There was a time where street bikes and track bikes were marketed to different buyers. The original Katana and CBR F bikes were the "every man's" sportbike. If you have even modest experience you were never really over your head when riding those. Now, 600cc bikes make so much power that marketing them for "entry" level, wanna-be, boy racers is proving to be deadly. These are great machines, but in Yamaha's case and now with the latest CBR RR they are really track machines with lights. Remember a few years ago when Ducati sold a bunch of 1000ss with race plastic for about $1500 less than the street version? Why not do the same with the current supersport line-up. Send them out the door in race trim and market them that way. Sell them for $8000 or so and you now have a new marketing gimmick. Just a thought....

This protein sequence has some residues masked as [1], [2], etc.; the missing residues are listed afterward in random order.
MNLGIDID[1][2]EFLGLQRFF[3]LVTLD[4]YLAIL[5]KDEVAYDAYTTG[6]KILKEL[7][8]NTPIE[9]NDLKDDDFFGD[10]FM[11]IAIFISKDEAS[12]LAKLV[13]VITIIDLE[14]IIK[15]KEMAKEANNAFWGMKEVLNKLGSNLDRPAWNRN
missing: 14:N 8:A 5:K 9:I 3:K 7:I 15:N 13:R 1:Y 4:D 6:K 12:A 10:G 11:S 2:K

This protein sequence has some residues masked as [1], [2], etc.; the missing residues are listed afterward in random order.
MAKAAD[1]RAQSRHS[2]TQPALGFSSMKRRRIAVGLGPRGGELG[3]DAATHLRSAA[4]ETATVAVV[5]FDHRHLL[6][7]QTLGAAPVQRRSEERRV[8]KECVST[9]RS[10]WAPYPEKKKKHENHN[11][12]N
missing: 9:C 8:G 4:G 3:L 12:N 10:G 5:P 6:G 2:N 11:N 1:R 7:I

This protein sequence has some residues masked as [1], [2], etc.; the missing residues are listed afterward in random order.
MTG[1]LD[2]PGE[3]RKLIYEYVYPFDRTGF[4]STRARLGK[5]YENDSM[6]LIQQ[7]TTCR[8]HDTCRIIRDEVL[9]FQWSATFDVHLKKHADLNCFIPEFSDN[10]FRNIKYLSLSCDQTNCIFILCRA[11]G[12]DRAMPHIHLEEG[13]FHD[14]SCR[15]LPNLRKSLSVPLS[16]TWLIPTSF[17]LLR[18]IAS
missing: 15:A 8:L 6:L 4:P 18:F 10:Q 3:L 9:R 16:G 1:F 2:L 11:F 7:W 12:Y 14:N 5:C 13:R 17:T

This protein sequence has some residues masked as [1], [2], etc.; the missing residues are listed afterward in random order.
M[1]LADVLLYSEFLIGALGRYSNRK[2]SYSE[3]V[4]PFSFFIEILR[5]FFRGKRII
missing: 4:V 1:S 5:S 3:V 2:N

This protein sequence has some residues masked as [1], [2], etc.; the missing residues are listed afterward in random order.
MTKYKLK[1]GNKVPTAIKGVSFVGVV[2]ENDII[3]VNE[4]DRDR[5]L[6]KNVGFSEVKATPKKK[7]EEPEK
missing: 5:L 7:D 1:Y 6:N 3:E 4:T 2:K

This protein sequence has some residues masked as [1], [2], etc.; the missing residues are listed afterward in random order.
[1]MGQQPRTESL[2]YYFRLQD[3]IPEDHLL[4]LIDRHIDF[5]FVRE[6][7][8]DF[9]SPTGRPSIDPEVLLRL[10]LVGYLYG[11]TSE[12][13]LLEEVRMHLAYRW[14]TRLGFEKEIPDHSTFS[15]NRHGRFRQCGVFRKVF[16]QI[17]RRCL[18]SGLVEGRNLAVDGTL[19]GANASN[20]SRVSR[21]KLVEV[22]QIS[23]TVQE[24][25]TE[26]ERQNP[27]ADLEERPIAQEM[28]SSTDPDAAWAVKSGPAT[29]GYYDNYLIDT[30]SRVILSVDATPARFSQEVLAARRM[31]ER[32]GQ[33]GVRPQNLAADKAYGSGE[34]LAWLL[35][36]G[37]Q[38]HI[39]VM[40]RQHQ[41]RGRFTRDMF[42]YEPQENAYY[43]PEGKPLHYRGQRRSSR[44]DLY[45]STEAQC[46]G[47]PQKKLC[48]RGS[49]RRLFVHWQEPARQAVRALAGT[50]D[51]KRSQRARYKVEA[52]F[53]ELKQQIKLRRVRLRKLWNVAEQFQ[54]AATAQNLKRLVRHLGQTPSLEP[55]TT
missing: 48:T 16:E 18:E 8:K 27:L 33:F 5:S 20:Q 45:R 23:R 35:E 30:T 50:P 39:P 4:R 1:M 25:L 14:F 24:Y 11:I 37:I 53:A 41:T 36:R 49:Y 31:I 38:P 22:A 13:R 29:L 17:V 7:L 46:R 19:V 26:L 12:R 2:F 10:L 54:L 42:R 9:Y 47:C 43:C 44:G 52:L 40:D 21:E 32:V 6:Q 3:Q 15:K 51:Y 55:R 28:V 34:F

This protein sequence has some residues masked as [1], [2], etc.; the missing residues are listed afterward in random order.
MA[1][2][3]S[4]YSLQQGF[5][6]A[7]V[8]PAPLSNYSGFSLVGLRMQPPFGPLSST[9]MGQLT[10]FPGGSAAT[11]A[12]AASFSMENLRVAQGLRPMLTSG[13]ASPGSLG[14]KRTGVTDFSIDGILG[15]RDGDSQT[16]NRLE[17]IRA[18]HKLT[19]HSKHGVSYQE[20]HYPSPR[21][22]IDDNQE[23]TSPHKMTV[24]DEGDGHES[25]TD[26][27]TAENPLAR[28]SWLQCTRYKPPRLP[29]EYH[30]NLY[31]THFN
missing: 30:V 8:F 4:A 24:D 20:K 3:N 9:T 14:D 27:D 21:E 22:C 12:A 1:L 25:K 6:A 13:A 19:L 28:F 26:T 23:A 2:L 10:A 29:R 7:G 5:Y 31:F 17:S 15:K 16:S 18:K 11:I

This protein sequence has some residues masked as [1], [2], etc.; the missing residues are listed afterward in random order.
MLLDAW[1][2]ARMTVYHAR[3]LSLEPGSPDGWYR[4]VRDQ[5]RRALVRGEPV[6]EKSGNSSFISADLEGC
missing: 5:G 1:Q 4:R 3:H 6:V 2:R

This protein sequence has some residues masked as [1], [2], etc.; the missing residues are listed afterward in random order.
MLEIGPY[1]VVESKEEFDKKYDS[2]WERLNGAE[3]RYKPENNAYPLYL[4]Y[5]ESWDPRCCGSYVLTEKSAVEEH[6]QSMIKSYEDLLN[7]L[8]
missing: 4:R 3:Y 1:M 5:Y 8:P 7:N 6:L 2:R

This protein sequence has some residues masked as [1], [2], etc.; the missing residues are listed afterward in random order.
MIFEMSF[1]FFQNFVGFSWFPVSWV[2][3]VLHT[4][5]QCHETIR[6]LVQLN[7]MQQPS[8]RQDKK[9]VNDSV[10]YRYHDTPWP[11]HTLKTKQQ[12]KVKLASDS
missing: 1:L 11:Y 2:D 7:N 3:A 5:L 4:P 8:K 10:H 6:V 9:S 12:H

That's why I think the most significant new bike is the Ninja 250. You get all the pose value of its bigger brothers without the newbie-killer HP.

mscuddy 11-16-2007 07:36 AM

The sound is like
 
...someone scratching fingernails across a chalkboard. And who was that squid hitting the rev limiter? Jeez, had to reach for the bottle of ativans...

I know the bike has no low-end to speak of, but by the way it was being wrung out, sounds like it has no mid range either. Powerband like the blade of an exacto knife? Just what some kid needs when stuck in traffic on the Hollywood freeway.

But hey, I'm just an old has-been wheelchair bound cranky phart. If I could actually ride one it would probably be a real hoot. Like a big 125 mxer.

And why no spec chart? Are spec charts passe' anymore? Cripes and phooey. Time for my nap.